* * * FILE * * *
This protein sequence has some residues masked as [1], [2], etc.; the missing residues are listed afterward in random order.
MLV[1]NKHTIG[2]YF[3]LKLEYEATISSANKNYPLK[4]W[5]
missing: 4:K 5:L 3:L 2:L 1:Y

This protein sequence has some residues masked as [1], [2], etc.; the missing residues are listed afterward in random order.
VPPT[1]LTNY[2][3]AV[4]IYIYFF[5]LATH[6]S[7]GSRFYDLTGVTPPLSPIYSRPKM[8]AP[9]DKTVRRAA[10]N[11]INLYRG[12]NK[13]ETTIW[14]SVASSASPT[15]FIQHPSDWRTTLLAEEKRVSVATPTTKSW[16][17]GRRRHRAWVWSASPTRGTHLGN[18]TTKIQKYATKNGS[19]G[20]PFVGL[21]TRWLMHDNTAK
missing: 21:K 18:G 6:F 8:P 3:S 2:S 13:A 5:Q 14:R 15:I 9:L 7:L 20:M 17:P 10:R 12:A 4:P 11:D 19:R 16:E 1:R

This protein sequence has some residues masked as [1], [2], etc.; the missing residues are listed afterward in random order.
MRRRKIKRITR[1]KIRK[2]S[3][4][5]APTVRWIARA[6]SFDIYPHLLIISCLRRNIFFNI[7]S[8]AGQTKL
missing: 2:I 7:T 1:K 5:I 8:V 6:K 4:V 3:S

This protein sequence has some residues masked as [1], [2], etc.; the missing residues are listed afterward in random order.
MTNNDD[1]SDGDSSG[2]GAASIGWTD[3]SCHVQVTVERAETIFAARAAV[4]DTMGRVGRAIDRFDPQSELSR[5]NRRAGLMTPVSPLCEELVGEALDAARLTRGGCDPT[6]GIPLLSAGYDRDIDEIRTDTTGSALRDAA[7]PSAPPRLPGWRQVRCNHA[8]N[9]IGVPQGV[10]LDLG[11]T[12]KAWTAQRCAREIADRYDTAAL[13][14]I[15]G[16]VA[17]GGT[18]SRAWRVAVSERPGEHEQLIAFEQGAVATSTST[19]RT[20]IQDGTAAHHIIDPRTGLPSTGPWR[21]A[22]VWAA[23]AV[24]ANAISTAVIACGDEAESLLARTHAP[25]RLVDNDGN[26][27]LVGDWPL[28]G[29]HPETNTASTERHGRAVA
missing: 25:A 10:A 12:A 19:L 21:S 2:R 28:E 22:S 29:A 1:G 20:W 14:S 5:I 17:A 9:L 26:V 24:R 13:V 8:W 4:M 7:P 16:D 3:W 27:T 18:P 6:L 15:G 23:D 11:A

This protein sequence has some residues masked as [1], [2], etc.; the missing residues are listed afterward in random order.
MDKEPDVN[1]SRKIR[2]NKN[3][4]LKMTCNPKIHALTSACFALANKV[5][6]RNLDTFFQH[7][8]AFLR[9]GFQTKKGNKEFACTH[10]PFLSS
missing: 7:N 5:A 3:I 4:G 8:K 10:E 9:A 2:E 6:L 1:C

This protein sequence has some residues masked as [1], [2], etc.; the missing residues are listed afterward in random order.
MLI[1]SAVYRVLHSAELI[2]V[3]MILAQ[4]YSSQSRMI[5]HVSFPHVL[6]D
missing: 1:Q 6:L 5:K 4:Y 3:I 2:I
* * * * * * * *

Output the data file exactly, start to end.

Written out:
This protein sequence has some residues masked as [1], [2], etc.; the missing residues are listed afterward in random order.
MLV[1]NKHTIG[2]YF[3]LKLEYEATISSANKNYPLK[4]W[5]
missing: 4:K 5:L 3:L 2:L 1:Y

This protein sequence has some residues masked as [1], [2], etc.; the missing residues are listed afterward in random order.
VPPT[1]LTNY[2][3]AV[4]IYIYFF[5]LATH[6]S[7]GSRFYDLTGVTPPLSPIYSRPKM[8]AP[9]DKTVRRAA[10]N[11]INLYRG[12]NK[13]ETTIW[14]SVASSASPT[15]FIQHPSDWRTTLLAEEKRVSVATPTTKSW[16][17]GRRRHRAWVWSASPTRGTHLGN[18]TTKIQKYATKNGS[19]G[20]PFVGL[21]TRWLMHDNTAK
missing: 21:K 18:G 6:F 8:P 3:S 2:S 13:A 5:Q 14:R 15:I 9:L 7:L 20:M 17:P 10:R 12:A 4:P 11:D 19:R 16:E 1:R

This protein sequence has some residues masked as [1], [2], etc.; the missing residues are listed afterward in random order.
MRRRKIKRITR[1]KIRK[2]S[3][4][5]APTVRWIARA[6]SFDIYPHLLIISCLRRNIFFNI[7]S[8]AGQTKL
missing: 2:I 7:T 1:K 5:I 8:V 6:K 4:V 3:S

This protein sequence has some residues masked as [1], [2], etc.; the missing residues are listed afterward in random order.
MTNNDD[1]SDGDSSG[2]GAASIGWTD[3]SCHVQVTVERAETIFAARAAV[4]DTMGRVGRAIDRFDPQSELSR[5]NRRAGLMTPVSPLCEELVGEALDAARLTRGGCDPT[6]GIPLLSAGYDRDIDEIRTDTTGSALRDAA[7]PSAPPRLPGWRQVRCNHA[8]N[9]IGVPQGV[10]LDLG[11]T[12]KAWTAQRCAREIADRYDTAAL[13][14]I[15]G[16]VA[17]GGT[18]SRAWRVAVSERPGEHEQLIAFEQGAVATSTST[19]RT[20]IQDGTAAHHIIDPRTGLPSTGPWR[21]A[22]VWAA[23]AV[24]ANAISTAVIACGDEAESLLARTHAP[25]RLVDNDGN[26][27]LVGDWPL[28]G[29]HPETNTASTERHGRAVA
missing: 25:A 10:A 12:A 19:L 21:S 2:R 28:E 22:S 29:A 1:G 20:W 14:S 5:I 17:A 9:L 26:V 24:R 13:V 8:W 4:M 7:P 16:D 3:W 27:T 18:P 6:L 15:G 23:D 11:A

This protein sequence has some residues masked as [1], [2], etc.; the missing residues are listed afterward in random order.
MDKEPDVN[1]SRKIR[2]NKN[3][4]LKMTCNPKIHALTSACFALANKV[5][6]RNLDTFFQH[7][8]AFLR[9]GFQTKKGNKEFACTH[10]PFLSS
missing: 7:N 5:A 3:I 4:G 8:K 10:E 9:A 2:E 6:L 1:C

This protein sequence has some residues masked as [1], [2], etc.; the missing residues are listed afterward in random order.
MLI[1]SAVYRVLHSAELI[2]V[3]MILAQ[4]YSSQSRMI[5]HVSFPHVL[6]D
missing: 1:Q 6:L 5:K 4:Y 3:I 2:I